MATHESON & CO. fl. UNITED STATES.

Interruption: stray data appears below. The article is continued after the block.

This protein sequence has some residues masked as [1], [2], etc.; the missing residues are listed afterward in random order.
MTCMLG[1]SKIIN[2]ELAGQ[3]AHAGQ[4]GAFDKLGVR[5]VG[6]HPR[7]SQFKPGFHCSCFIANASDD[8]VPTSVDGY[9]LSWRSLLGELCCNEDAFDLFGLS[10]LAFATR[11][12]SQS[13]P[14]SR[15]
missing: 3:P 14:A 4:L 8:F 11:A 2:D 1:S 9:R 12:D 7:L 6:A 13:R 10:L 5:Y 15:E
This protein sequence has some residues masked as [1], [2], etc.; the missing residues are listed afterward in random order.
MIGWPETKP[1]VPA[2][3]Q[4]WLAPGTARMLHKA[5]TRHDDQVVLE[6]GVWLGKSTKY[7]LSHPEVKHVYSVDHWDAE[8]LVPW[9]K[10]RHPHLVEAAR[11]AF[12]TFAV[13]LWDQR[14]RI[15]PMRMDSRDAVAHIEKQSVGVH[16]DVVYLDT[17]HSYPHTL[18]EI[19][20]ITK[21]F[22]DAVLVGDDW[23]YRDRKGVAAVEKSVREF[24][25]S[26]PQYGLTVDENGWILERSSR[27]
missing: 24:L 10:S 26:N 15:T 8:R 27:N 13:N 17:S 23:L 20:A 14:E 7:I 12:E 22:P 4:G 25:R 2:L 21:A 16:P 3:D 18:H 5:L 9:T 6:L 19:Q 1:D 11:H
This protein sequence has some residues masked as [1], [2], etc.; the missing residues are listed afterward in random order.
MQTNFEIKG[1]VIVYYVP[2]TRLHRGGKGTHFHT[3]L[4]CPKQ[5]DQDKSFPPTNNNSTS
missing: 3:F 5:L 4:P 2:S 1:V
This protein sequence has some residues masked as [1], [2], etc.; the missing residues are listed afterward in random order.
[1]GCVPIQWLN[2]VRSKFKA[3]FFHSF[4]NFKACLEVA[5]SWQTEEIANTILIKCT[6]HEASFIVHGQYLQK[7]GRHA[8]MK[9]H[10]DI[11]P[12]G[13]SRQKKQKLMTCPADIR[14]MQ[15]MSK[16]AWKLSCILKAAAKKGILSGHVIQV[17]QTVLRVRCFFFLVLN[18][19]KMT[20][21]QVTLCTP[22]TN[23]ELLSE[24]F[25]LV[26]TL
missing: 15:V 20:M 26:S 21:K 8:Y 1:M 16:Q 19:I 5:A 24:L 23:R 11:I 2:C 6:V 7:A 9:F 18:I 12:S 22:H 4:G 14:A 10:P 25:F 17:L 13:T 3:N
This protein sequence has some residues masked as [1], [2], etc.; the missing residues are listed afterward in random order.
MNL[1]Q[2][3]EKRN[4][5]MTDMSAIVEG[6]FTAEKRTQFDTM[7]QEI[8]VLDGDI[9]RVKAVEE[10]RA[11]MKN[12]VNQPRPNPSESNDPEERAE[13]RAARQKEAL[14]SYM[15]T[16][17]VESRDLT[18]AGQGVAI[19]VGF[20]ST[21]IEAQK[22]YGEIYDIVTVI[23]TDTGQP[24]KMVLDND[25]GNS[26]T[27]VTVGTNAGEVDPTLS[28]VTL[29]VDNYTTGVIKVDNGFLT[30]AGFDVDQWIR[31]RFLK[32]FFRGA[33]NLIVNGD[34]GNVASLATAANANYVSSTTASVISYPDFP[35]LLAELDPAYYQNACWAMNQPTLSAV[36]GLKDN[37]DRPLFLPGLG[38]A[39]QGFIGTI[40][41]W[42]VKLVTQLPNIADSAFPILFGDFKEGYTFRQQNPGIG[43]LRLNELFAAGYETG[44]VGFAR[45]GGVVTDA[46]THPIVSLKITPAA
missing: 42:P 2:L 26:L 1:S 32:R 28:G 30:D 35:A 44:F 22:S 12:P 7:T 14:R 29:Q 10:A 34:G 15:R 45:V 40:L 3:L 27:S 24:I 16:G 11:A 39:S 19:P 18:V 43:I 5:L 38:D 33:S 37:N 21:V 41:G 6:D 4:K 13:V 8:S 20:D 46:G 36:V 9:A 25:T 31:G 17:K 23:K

coal-tar that are not acids, as well as many that are; and of colors or dyes made from. coal tar there are many which are acids, and many which are not. Being both a coal-tar preparation and an acid used for manufacturing purposes, the article in question would fall within the enumeration of either provision in the absence of the either. But· as one imposes duty, and the other exempts from duty, it is obvious that congress did not intend both provisions to apply to the same article. In each provision are found the words "not specially provided for"; and it is these words which create uncertainty, because, in consequence of their presence, neither enumeration is made necessarily exclusive of the other. If they were omitted from both provisions, there would be little doubt that "acids," being designated eo nomine, would be excluded from the general class described as "preparations of coal-tar." Homer v. Oollector, 1 Wall. 486; Arthur v. Rheims, 96 U. S. 143; Robertson v. Glendenning, 132 U. S. 158, 10 Sup. Ot. 44. We think their presence in both provisions neutralizes their effect in each, and each may be read as though the words were omitted Upon this construction the case would fall within the rule that, where an article is designated by a specific name in one provision of a tariff act, that provision, instead of another employing general terms, though sufficiently broad to comprehend it, will :fix its character for the purposes of duty. The case for the appellant would, of course, be still plainer if the words "not specially provided for" were absent in the acid clause, or if it should appear that they refer to particular acids otherwise provided for by the act. If the words were absent in the acid clause, neither provision would impinge upon the other, but they could be read together as subjecting to duty all preparations of coal-tar except the acids and other preparations elsewhere provided for, and as exempting from duty all acids used for medicinal, chemical, and manufacturing purposes. We think the words in the acid clause are intended to except from its operation certain other enumerated acids, and they can therefore be given full effect without impinging upon any other provision, and thus relieve the legislation of any impntation of repugnancy or inconsistency. Many acids are specifically subjected to dnty by the act; among them are acetic acid, boracic acid, chromic acid, sulphuric acid, and others which it is not necessary to name. It is reasonable to suppose that congress, having already subjected these acids to duty, had them under contemplation when it proposed to provide for the free entry of acids, and, intending to purge the several provisions of repugnancy, used the words in question. We think the provision should be construed as intending to exempt from duty all acids used for medicinal, chemical, or manufacturing purposes except the ones which had already been specifically mentioned; and as to these, although they might be used for any of the specified purposes, they are otherwise provided for. Unless these views are correct, the question is one of doubt; and, in cases of doubt in the construction of customs acts, the courts re-